Treating Seasonal & Perennial Allergies Naturally

Seasonal and perennial allergies can really impact the quality of your life depending on the severity. Before coming for treatment some patients reported breathing through the mouth is the only option they have as they are constantly stuffed up, while some report completely avoiding social event for fear of being exposed to a natural or artificial aggravant. This can really dampen your ability to enjoy various seasons and or social gatherings, and ultimately limit your ability to enjoy yourself and partake in your community.

The most common treatment for chronic allergic rhinitis or congestion related to allergies is the use of cortiosteroids; these immediately resolve acute symptoms but can leave you more prone to infection if used long term. Up to 70% of our immune function comes from our first line of defense, the mucous membrane in the nasal and alimentary canal (intestines/gi tract). The use of corticosteroids and other nasal sprays can thin this lining, leaving us without our barrier to infection. Netti Pot has often been heralded for it’s benefits with congestion/sinus issues, but for the same reason should not be used long term. If your congestion does not subside after 1-2 days, it’s time to look for better options that wont leave you at a deficit / more vulnerable to infection!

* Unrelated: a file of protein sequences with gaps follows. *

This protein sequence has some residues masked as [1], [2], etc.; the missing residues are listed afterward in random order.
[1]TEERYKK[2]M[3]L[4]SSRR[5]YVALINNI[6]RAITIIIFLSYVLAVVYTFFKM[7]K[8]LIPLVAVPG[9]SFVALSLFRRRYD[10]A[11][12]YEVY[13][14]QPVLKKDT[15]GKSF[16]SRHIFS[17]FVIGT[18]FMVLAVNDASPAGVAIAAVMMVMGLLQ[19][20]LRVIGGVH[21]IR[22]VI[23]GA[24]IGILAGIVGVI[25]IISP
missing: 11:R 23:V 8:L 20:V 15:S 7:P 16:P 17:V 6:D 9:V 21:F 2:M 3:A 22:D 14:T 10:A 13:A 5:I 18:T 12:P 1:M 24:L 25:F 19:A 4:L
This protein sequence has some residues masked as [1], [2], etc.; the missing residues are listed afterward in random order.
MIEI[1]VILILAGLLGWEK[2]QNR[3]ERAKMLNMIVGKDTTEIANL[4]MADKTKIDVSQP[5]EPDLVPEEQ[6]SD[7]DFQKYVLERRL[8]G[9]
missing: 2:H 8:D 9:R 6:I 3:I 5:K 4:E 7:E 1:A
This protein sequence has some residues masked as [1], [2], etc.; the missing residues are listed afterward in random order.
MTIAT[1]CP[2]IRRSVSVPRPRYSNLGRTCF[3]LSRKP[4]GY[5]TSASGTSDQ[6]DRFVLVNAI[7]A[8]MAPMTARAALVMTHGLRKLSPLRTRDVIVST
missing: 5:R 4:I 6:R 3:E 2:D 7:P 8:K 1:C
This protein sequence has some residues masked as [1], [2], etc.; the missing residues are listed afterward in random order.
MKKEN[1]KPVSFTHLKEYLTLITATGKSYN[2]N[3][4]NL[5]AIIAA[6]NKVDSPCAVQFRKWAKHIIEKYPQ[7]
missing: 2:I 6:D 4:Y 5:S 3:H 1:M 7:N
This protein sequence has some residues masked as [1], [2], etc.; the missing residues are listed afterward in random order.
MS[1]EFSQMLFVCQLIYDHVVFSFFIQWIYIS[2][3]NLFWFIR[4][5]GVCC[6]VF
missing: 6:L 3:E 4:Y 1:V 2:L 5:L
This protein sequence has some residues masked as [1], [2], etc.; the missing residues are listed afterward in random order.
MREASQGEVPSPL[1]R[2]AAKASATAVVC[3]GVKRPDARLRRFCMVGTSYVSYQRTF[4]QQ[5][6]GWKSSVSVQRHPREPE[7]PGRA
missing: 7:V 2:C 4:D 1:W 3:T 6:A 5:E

Conventional Treatments Available & their risks:

  • Intranasal Corticosteroids: increased vulnerability to infection, thinning of skin and mucous membrane, diabetes, weight gain, hypertension, osteoperosis, fungal infection (thrush), nosebleed.

  • Intranasal/Oral Antihistamines: Drowsiness or sleepiness, dizziness, dry mouth, nose, or throat, weight gain, stomach upset, changes in vision, feeling irritable or nervous.

  • Decongestants: irritation of the lining of your nose, headaches, feeling sick or irritable, dry mouth, rash, uncontrollable shaking (tremor), problems sleeping (insomnia).

  • NettiPot: thins and dry’s the mucous membrane in the nasal passage leaving you prone to infection if continued for too long.

Alternatives & some of their risks - Research Below:

  • Acupuncture: contraindicated if a patient has a bleeding disorder or takes blood thinners, Bleeding, bruising, and soreness may occur at the insertion sites, Unsterilized needles may infect the patient, In rare cases, a needle may break and damage an internal organ. - These risks are extremely rare and avoidable with good practice and a qualified practitioner.

  • Stinging Nettle Tea: Occasional side effects include mild stomach upset, fluid retention, sweating, diarrhea, and hives or rash (mainly from topical use). It is important to be careful when handling the nettle plant because touching it can cause an allergic rash.

  • Pre-Histamine Elimination Diet: If unguided risks of creating a vitamin or mineral deficiency.